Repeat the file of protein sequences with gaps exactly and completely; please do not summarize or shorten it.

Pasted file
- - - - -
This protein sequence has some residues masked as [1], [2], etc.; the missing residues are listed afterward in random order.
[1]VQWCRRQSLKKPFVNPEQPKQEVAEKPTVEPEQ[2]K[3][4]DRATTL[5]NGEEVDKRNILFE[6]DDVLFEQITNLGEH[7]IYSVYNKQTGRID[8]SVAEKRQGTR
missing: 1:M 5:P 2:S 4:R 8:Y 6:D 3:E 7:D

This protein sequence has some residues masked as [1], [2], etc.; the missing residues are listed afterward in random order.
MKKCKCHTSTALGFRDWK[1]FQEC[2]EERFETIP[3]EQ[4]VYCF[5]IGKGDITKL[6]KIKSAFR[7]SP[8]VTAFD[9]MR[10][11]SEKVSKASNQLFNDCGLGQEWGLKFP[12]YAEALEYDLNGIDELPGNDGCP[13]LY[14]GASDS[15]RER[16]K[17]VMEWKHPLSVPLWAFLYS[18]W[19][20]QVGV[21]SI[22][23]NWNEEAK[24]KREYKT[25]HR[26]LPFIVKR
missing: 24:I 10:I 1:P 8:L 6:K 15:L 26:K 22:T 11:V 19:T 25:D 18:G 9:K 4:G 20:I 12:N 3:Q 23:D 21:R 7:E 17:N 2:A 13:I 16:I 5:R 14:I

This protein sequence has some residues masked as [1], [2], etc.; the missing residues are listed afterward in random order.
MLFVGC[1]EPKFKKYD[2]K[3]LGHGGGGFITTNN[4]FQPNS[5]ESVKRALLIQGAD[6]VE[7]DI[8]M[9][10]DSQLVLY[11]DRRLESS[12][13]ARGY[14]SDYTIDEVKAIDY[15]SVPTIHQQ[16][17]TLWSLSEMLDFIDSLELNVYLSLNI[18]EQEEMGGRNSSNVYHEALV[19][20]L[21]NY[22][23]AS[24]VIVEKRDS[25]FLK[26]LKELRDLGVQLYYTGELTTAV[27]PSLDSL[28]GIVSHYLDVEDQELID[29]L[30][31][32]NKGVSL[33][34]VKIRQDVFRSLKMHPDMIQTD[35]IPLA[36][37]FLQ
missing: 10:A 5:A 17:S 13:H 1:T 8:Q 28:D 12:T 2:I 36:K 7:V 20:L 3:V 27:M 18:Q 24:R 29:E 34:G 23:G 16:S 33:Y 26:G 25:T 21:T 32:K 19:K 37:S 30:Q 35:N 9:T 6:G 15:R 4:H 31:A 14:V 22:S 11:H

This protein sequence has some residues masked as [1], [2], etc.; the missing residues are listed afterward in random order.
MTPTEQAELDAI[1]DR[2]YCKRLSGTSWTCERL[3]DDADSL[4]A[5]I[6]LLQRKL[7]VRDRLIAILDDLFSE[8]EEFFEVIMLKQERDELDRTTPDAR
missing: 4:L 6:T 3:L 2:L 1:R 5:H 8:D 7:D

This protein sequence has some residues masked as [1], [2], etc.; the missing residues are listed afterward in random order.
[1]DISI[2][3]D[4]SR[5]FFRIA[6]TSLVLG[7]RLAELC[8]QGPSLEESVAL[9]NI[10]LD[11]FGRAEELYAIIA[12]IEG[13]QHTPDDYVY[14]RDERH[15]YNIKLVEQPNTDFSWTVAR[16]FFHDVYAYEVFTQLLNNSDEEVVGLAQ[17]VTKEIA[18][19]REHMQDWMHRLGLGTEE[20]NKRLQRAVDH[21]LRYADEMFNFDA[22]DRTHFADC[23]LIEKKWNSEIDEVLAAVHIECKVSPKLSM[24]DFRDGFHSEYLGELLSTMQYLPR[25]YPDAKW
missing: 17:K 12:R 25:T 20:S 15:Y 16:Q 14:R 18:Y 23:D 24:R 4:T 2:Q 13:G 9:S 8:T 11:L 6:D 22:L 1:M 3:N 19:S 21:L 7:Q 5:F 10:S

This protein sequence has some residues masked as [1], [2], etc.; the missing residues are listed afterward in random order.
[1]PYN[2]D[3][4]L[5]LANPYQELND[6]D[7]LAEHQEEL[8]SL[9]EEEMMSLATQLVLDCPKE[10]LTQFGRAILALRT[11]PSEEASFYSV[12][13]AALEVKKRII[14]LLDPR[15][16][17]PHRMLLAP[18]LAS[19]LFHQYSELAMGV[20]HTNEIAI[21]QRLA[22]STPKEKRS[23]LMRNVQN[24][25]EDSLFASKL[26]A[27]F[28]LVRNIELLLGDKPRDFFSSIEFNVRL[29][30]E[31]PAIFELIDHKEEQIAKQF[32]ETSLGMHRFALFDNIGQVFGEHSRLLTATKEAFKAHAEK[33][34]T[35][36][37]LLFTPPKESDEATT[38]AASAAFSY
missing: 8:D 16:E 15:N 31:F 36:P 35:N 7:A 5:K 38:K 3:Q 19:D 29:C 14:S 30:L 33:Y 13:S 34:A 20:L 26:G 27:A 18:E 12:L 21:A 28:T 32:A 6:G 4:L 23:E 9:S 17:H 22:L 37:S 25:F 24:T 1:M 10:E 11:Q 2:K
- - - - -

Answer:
This protein sequence has some residues masked as [1], [2], etc.; the missing residues are listed afterward in random order.
[1]VQWCRRQSLKKPFVNPEQPKQEVAEKPTVEPEQ[2]K[3][4]DRATTL[5]NGEEVDKRNILFE[6]DDVLFEQITNLGEH[7]IYSVYNKQTGRID[8]SVAEKRQGTR
missing: 1:M 5:P 2:S 4:R 8:Y 6:D 3:E 7:D

This protein sequence has some residues masked as [1], [2], etc.; the missing residues are listed afterward in random order.
MKKCKCHTSTALGFRDWK[1]FQEC[2]EERFETIP[3]EQ[4]VYCF[5]IGKGDITKL[6]KIKSAFR[7]SP[8]VTAFD[9]MR[10][11]SEKVSKASNQLFNDCGLGQEWGLKFP[12]YAEALEYDLNGIDELPGNDGCP[13]LY[14]GASDS[15]RER[16]K[17]VMEWKHPLSVPLWAFLYS[18]W[19][20]QVGV[21]SI[22][23]NWNEEAK[24]KREYKT[25]HR[26]LPFIVKR
missing: 24:I 10:I 1:P 8:L 6:K 15:L 26:K 22:T 11:V 19:T 25:D 18:G 9:K 4:G 20:I 12:N 3:Q 23:D 21:R 7:E 17:N 2:A 13:I 16:I 5:R 14:I

This protein sequence has some residues masked as [1], [2], etc.; the missing residues are listed afterward in random order.
MLFVGC[1]EPKFKKYD[2]K[3]LGHGGGGFITTNN[4]FQPNS[5]ESVKRALLIQGAD[6]VE[7]DI[8]M[9][10]DSQLVLY[11]DRRLESS[12][13]ARGY[14]SDYTIDEVKAIDY[15]SVPTIHQQ[16][17]TLWSLSEMLDFIDSLELNVYLSLNI[18]EQEEMGGRNSSNVYHEALV[19][20]L[21]NY[22][23]AS[24]VIVEKRDS[25]FLK[26]LKELRDLGVQLYYTGELTTAV[27]PSLDSL[28]GIVSHYLDVEDQELID[29]L[30][31][32]NKGVSL[33][34]VKIRQDVFRSLKMHPDMIQTD[35]IPLA[36][37]FLQ
missing: 10:A 5:A 17:S 13:H 1:T 8:Q 28:D 12:T 2:I 36:K 7:V 20:L 3:V 27:M 18:Q 24:R 29:E 34:G 23:G 16:S 33:Y 26:G 25:T 21:T 32:K 19:K 37:S 30:Q 35:N 9:T 6:G 15:R 4:H 31:A 14:V 22:S 11:H

This protein sequence has some residues masked as [1], [2], etc.; the missing residues are listed afterward in random order.
MTPTEQAELDAI[1]DR[2]YCKRLSGTSWTCERL[3]DDADSL[4]A[5]I[6]LLQRKL[7]VRDRLIAILDDLFSE[8]EEFFEVIMLKQERDELDRTTPDAR
missing: 4:L 6:T 3:L 2:L 1:R 5:H 8:D 7:D

This protein sequence has some residues masked as [1], [2], etc.; the missing residues are listed afterward in random order.
[1]DISI[2][3]D[4]SR[5]FFRIA[6]TSLVLG[7]RLAELC[8]QGPSLEESVAL[9]NI[10]LD[11]FGRAEELYAIIA[12]IEG[13]QHTPDDYVY[14]RDERH[15]YNIKLVEQPNTDFSWTVAR[16]FFHDVYAYEVFTQLLNNSDEEVVGLAQ[17]VTKEIA[18][19]REHMQDWMHRLGLGTEE[20]NKRLQRAVDH[21]LRYADEMFNFDA[22]DRTHFADC[23]LIEKKWNSEIDEVLAAVHIECKVSPKLSM[24]DFRDGFHSEYLGELLSTMQYLPR[25]YPDAKW
missing: 17:K 12:R 25:T 20:S 15:Y 16:Q 14:R 18:Y 23:D 24:R 4:T 2:Q 13:G 9:S 8:T 11:L 6:D 22:L 1:M 3:N 19:S 21:L 7:Q 5:F 10:S

This protein sequence has some residues masked as [1], [2], etc.; the missing residues are listed afterward in random order.
[1]PYN[2]D[3][4]L[5]LANPYQELND[6]D[7]LAEHQEEL[8]SL[9]EEEMMSLATQLVLDCPKE[10]LTQFGRAILALRT[11]PSEEASFYSV[12][13]AALEVKKRII[14]LLDPR[15][16][17]PHRMLLAP[18]LAS[19]LFHQYSELAMGV[20]HTNEIAI[21]QRLA[22]STPKEKRS[23]LMRNVQN[24][25]EDSLFASKL[26]A[27]F[28]LVRNIELLLGDKPRDFFSSIEFNVRL[29][30]E[31]PAIFELIDHKEEQIAKQF[32]ETSLGMHRFALFDNIGQVFGEHSRLLTATKEAFKAHAEK[33][34]T[35][36][37]LLFTPPKESDEATT[38]AASAAFSY
missing: 8:D 16:E 15:N 31:F 36:P 35:N 7:A 5:K 38:K 3:Q 19:D 29:C 14:S 30:L 33:Y 13:S 34:A 20:L 26:G 27:A 18:E 12:L 21:A 28:T 32:A 6:G 4:L 23:E 9:S 17:H 22:L 37:S 25:F 24:T 1:M 10:E 11:Q 2:K